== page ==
Sunday, April 13, 2008

Oh, What a Wonderful Morning

What an exciting morning I’ve had. I was busy doing household chores when I realized the birds had gotten quiet. As I have discovered the reason often lies high in the trees, I looked up: yup, a shadow…very high up in the Cottonwoods. Now, I generally wander around my house sans the glasses that I need to watch television or to drive…I don’t need them for close-up work, after all. However birding, when one can’t see things at a distance, is iffy at best…all I knew was that I was looking at a very large bird. I was thinking Golden Eagle or Great Horned Owl, both frequent this area.

But no, looking through my little binoculars, I realize the bird is neither an owl, nor an eagle…but it was much larger than the little Sharp-shinned Hawks I’ve seen in my yard. These fast, little Accipiter hunt regularly in my yard; I’ve been startled by the rapid blur, moving just a few feet off the ground, racing through my yard and around the corner of the house; clearly chasing a bird that had been at my feeders. I don’t mind this at all; hawks have to eat too.

The bird I watched in the tree this morning was even larger than the Red-Tailed Hawk I watched rise up off my lawn yesterday, after hearing a rapid ‘thump, thump, thump’ on the window…something I just don’t hear since draping the windows with bird netting that moves in the breeze. While I didn’t see what was in its grasp, it clearly had a successful strike and likely had either an Eurasian Dove (they feed here, two to three dozen at a time), a Red-Winged Blackbird or one of the Grackles that hangs with them; they all feed on the corn I toss for them. They come in great numbers, I’ve counted close to fifty on the ground at one time…I’ve also found feathers in nearly the same place I watched this Hawk fly up in my direction, distinctive red-tail what I noticed most.

Buteos like to hunt from the big trees around my yard, I’ve watched one in the tree where I watched this bird, but this bird was larger yet, though it had what looked to be the short, fast wings of the Buteo. I studied this big bird, noting it had a grayish head and darker back; yet the throat and breast were quite light. The tail was not at all red and there was little to no streaking on the breast, either. For that reason I checked to make sure I was not looking at an Osprey, which I’ve seen in this area though closer to open water. No, no funny little cow-lick at the back of the head, nor that dark eye-mark Ospreys show. Finally I looked away and grabbed my Sibley Field Guide; I was watching the first Swainson's Hawk I’ve ever identified. I’m so tickled with myself. LOL (I also crack myself up...for the longest time I insisted it was a Ferruginous Hawk, which clearly it is not!)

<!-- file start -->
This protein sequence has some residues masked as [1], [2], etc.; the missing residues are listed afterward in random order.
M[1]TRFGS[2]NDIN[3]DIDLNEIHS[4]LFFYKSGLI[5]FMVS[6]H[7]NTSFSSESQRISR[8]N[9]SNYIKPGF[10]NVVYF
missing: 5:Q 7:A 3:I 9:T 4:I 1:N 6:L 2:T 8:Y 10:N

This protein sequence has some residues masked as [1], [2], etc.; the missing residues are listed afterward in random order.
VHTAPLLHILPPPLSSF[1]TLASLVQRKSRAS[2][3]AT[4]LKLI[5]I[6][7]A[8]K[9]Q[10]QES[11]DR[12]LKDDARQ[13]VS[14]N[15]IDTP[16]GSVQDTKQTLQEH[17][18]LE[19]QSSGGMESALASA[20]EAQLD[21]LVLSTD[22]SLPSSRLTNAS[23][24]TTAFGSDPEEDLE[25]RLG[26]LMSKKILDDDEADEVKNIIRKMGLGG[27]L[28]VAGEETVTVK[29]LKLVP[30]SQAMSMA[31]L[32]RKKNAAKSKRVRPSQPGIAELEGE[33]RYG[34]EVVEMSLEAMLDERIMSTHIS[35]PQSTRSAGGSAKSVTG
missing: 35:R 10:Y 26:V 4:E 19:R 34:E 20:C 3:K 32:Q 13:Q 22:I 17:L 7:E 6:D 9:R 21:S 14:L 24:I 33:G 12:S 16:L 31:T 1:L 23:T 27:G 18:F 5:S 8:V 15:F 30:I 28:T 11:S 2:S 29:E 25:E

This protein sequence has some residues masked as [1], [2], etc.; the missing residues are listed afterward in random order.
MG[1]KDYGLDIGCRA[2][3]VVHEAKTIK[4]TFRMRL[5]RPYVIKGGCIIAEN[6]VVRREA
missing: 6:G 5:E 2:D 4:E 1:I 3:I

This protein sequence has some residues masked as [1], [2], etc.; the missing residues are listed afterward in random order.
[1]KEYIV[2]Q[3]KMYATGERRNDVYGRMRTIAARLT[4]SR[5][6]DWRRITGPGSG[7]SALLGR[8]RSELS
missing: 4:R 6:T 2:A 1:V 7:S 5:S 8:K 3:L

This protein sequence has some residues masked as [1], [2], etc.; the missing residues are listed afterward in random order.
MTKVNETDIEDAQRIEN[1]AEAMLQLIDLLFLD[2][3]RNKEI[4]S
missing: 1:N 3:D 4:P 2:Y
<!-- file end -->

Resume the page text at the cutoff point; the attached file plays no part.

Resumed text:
Finally I took a chance to go outside and try for a photograph. I’ve decided my 7-year old digital camera (Canon PowerShot G3), telephoto lens or no, is just not equipped to handle subjects at such a distance…and the height where this bird was sitting increased the distance a good deal. Of course, then there is the fact that I’m trying, blindly, to learn how to use the camera to my advantage. I don’t want to always leave it on automatic…but maybe I should. So many of my shots turn out so badly, it’s disappointing, to say the least. And I want a spotting scope, too!

I have been studying a marvelous little book, Finding Your Wings: A Workbook for Beginning Bird Watchers, by Burton Guttman. The book teaches the way I learn. It includes information regarding how to look at birds and offers activities and quizzes that help learn what to look for when watching them. Probably the best thing I’ve learned so far is to study the field guides before I go out to find birds; study silhouettes, learn to look at beaks and recognize size and shape as a clue to the kind of bird you might be watching, learn to note wing and tail shapes and finally particular markings or colors the bird exhibits. Also studying how a bird lives, how and where it moves and when it might be in an area in a particular season.

Having done my homework, I also think I got another first-bird while watching the hawk. An unusual flash of color pulled my eye higher up the tree where I spied a small bird alone in the treetop. I could not clearly make it out other than to note the color that drew me to it; a red head and bright yellow breast. My first Tanager? This would be their breeding season, they do come through this part of the country about now and they like high tree-tops. What other bird could this be but a Western Tanager, all by itself in my little woods?

Yes, it was a beautiful day. I even got a better shot of that Yellow-headed Blackbird! (such as it was through the window). I'll get better ...I mean it, too.


Birdnerd said...

Hello from Oregon! Thanks for the tip about the birding workbook. I teach birding classes and I think it would be very helpful for me to incorporate it into my classes. And speaking of that, I identified my first Western Tanager simply because I'd read my field guide so much!
Good for you!

Beverly said...

Then let me tell you...the book references the Peterson Field Guides regularly...and I have the Sibley Guides. I managed to work it out just fine though; the book really teaches ya how to look at birds. Simple...but good.

Thank you so much for your comments!